That would make sense.... except the spare amp is the 303 which goes with my Quad ESL57's - which are currently in storage...
My Spare 606 is acting as a BiAmp amp with a second 606 running the rest, and the 405 runs the back channels (HT)
So I have 1 spare amp that I could leverage to do some HP listening and experiment - I can also experiment with the 303 and one of the 606's...
The 303 is a beautiful sounding pure class B - not currently a fashionable topology, and the 606/405 are all Quad current dumping amps... which I believe means a class A core with "current dumping" support...
My short list for HP's to consider includes the Beyer DT880 (due to experience years ago with the 80's version) - and the need for amplification for this beastie is what led me to think about this as an option.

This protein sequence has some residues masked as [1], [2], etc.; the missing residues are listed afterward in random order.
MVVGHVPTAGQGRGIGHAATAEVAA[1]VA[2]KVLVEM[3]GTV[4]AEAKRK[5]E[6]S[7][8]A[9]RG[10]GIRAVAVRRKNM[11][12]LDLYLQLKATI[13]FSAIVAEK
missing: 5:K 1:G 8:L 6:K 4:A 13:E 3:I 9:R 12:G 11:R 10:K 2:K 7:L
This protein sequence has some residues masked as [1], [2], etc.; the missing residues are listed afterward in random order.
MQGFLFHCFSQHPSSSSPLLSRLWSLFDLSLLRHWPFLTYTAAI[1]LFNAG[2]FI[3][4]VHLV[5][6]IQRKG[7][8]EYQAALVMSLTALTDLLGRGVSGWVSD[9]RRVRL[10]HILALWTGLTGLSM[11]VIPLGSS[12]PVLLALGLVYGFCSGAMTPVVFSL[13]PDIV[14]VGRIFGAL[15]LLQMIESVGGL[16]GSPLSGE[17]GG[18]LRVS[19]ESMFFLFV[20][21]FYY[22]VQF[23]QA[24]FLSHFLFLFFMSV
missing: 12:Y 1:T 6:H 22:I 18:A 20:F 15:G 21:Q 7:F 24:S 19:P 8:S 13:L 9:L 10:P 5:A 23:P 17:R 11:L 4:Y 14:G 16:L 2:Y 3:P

But there don't seem to be many people out in Headphones land that have experimented with this type of option...
 
thanks

David

Tom Martin -- Mon, 10/26/2009 - 09:53

One final note: you may have a problem with overall gain (speculation alert goes here). I seem to remember that some integrated amps with headphone jacks, pad the HP output so that you can have reasonable volume settings (better control). What is your plan for volume control?
 
Ultimately the reason most people don't go down the path you suggest, I suspect, is that it creates all these issues. And, most people don't have spare power amps sitting around.